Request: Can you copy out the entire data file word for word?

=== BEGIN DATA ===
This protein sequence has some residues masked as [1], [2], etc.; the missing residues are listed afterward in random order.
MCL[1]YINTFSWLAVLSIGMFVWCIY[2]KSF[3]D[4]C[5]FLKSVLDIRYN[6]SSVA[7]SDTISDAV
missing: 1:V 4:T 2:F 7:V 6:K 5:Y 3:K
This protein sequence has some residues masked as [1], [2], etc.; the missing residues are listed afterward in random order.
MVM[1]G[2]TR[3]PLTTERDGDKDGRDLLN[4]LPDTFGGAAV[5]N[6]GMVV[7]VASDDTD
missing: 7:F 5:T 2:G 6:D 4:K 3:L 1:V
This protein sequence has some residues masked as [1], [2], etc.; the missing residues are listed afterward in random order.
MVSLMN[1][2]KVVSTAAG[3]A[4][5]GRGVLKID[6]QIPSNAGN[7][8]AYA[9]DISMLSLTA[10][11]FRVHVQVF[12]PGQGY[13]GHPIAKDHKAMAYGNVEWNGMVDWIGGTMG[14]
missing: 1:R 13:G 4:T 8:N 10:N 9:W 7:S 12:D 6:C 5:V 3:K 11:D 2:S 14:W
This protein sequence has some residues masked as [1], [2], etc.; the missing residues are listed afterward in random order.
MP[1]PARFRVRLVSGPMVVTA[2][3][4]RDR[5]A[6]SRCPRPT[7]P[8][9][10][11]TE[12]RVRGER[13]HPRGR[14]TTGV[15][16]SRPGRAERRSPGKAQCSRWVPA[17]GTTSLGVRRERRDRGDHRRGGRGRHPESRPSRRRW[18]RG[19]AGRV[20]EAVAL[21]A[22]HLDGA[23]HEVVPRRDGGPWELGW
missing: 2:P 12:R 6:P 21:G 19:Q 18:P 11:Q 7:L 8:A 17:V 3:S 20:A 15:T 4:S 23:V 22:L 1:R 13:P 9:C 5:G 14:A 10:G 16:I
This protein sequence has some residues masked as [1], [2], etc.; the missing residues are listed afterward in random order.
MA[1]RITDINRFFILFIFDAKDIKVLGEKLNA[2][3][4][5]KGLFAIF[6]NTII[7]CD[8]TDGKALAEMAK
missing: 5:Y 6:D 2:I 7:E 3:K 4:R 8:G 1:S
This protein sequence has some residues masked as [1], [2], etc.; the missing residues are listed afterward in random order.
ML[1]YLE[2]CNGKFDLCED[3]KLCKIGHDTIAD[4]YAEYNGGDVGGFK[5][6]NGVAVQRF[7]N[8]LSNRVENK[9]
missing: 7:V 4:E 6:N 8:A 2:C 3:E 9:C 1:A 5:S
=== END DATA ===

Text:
This protein sequence has some residues masked as [1], [2], etc.; the missing residues are listed afterward in random order.
MCL[1]YINTFSWLAVLSIGMFVWCIY[2]KSF[3]D[4]C[5]FLKSVLDIRYN[6]SSVA[7]SDTISDAV
missing: 1:V 4:T 2:F 7:V 6:K 5:Y 3:K
This protein sequence has some residues masked as [1], [2], etc.; the missing residues are listed afterward in random order.
MVM[1]G[2]TR[3]PLTTERDGDKDGRDLLN[4]LPDTFGGAAV[5]N[6]GMVV[7]VASDDTD
missing: 7:F 5:T 2:G 6:D 4:K 3:L 1:V
This protein sequence has some residues masked as [1], [2], etc.; the missing residues are listed afterward in random order.
MVSLMN[1][2]KVVSTAAG[3]A[4][5]GRGVLKID[6]QIPSNAGN[7][8]AYA[9]DISMLSLTA[10][11]FRVHVQVF[12]PGQGY[13]GHPIAKDHKAMAYGNVEWNGMVDWIGGTMG[14]
missing: 1:R 13:G 4:T 8:N 10:N 9:W 7:S 12:D 6:C 5:V 3:K 11:D 2:S 14:W
This protein sequence has some residues masked as [1], [2], etc.; the missing residues are listed afterward in random order.
MP[1]PARFRVRLVSGPMVVTA[2][3][4]RDR[5]A[6]SRCPRPT[7]P[8][9][10][11]TE[12]RVRGER[13]HPRGR[14]TTGV[15][16]SRPGRAERRSPGKAQCSRWVPA[17]GTTSLGVRRERRDRGDHRRGGRGRHPESRPSRRRW[18]RG[19]AGRV[20]EAVAL[21]A[22]HLDGA[23]HEVVPRRDGGPWELGW
missing: 2:P 12:R 6:P 21:G 19:Q 18:P 11:Q 7:L 8:A 17:V 3:S 20:A 15:T 4:S 23:V 22:L 1:R 13:P 9:C 5:G 14:A 10:G 16:I
This protein sequence has some residues masked as [1], [2], etc.; the missing residues are listed afterward in random order.
MA[1]RITDINRFFILFIFDAKDIKVLGEKLNA[2][3][4][5]KGLFAIF[6]NTII[7]CD[8]TDGKALAEMAK
missing: 5:Y 6:D 2:I 7:E 3:K 4:R 8:G 1:S
This protein sequence has some residues masked as [1], [2], etc.; the missing residues are listed afterward in random order.
ML[1]YLE[2]CNGKFDLCED[3]KLCKIGHDTIAD[4]YAEYNGGDVGGFK[5][6]NGVAVQRF[7]N[8]LSNRVENK[9]
missing: 7:V 4:E 6:N 8:A 2:C 3:E 9:C 1:A 5:S